Israel’s Ultra-Orthodox Suddenly Are Outsiders
As Israel’s new government takes shape, the country’s powerful ultra-Orthodox Jewish political parties seem poised to find themselves in unfamiliar territory — the parliamentary opposition — instead of their traditional seats around the Cabinet table.
Prime Minister Benjamin Netanyahu’s two new potential partners pledge to end a system in which the ultra-Orthodox have used political clout to win generous government subsidies, evade compulsory military service and attempt to impose their conservative social mores.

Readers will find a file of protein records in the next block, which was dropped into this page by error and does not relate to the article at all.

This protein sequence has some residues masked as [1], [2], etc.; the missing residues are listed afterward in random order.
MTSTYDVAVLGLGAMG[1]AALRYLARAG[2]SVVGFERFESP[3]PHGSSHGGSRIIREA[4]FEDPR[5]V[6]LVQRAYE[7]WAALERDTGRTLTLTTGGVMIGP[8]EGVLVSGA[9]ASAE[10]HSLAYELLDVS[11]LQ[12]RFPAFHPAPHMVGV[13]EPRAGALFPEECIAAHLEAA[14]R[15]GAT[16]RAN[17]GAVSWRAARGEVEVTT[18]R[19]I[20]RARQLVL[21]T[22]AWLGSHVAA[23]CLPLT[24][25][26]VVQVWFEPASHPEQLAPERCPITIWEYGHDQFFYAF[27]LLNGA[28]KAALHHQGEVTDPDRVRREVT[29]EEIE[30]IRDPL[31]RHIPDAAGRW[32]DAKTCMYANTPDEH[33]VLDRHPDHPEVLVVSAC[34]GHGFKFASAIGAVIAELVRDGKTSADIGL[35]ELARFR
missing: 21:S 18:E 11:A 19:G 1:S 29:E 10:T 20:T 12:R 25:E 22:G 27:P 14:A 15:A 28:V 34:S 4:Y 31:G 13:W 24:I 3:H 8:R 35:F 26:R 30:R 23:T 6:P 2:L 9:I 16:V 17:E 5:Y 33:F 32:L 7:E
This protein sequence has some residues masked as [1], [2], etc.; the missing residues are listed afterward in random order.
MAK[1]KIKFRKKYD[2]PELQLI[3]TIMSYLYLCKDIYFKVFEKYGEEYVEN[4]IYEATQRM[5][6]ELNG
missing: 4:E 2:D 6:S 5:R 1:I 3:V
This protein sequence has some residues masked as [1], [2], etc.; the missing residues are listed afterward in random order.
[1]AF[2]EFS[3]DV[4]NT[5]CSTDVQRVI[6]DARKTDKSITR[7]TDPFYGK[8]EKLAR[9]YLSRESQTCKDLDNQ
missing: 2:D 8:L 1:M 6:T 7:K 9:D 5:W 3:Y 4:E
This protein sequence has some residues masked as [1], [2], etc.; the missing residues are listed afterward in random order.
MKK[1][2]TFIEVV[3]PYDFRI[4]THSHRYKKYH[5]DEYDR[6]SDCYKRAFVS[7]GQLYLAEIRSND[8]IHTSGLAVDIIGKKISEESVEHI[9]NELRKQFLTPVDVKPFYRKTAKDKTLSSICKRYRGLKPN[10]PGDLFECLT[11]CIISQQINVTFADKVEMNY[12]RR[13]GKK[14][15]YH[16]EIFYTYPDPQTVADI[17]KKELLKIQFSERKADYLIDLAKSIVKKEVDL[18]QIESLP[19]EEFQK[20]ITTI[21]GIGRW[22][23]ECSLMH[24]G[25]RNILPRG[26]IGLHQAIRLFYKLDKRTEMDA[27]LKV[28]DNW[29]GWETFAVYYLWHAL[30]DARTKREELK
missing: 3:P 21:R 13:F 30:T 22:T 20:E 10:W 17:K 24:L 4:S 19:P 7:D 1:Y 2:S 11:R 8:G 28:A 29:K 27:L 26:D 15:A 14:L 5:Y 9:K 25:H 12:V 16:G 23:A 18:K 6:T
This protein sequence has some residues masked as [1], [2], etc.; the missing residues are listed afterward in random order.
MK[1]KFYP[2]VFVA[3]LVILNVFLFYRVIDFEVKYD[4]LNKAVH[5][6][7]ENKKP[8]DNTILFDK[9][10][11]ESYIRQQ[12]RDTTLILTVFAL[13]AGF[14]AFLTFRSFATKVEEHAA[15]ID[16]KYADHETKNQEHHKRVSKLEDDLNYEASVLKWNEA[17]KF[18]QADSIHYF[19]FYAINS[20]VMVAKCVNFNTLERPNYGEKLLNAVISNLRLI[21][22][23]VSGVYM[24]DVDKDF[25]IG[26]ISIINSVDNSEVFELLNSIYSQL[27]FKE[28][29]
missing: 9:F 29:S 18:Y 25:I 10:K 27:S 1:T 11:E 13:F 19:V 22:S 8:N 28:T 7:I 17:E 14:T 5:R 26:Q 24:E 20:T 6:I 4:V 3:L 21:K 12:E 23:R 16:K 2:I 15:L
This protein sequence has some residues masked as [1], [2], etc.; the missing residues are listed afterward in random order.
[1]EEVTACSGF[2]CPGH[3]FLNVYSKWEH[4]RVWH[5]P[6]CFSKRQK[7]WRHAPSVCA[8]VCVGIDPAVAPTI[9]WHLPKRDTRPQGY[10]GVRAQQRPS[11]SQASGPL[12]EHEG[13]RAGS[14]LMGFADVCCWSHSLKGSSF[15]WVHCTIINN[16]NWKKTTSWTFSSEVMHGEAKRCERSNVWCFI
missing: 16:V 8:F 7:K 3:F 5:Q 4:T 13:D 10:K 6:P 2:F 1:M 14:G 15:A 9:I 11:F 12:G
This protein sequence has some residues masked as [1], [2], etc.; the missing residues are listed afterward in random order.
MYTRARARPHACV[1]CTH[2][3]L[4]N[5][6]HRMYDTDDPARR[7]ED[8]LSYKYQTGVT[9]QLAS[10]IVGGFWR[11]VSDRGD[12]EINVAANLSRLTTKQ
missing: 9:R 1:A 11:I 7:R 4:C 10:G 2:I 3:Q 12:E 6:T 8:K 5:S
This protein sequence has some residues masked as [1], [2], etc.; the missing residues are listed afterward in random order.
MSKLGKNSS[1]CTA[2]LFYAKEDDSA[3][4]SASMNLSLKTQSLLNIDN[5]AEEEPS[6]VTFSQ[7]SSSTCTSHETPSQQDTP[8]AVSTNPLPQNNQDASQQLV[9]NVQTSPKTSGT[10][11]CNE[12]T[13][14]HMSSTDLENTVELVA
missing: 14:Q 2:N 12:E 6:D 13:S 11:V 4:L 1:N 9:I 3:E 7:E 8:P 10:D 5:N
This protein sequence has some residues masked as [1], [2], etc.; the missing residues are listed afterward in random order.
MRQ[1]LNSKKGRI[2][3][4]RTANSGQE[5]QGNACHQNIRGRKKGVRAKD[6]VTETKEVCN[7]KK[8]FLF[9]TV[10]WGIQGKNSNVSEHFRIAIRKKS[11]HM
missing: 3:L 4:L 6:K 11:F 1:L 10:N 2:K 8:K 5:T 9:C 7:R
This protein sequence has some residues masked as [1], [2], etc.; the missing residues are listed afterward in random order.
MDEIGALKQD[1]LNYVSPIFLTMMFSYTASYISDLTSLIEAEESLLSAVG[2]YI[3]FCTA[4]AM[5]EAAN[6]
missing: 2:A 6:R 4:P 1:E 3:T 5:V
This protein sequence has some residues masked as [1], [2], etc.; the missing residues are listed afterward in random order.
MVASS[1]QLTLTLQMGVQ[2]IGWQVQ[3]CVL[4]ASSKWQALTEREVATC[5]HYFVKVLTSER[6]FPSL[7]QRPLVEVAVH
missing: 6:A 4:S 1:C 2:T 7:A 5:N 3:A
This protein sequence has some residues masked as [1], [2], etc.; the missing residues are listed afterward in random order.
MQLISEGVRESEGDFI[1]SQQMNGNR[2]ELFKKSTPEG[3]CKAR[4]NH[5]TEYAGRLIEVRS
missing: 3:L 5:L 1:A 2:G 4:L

Nothing is certain yet. Netanyahu is still negotiating, and he has not yet signed coalition agreements with the two main parties — the centrist Yesh Atid and hawkish Jewish Home.
If his new government excludes the ultra-Orthodox parties, it could reshape the face of Israel, which has experienced growing strife in recent years between the fast-growing ultra-Orthodox community and the general public.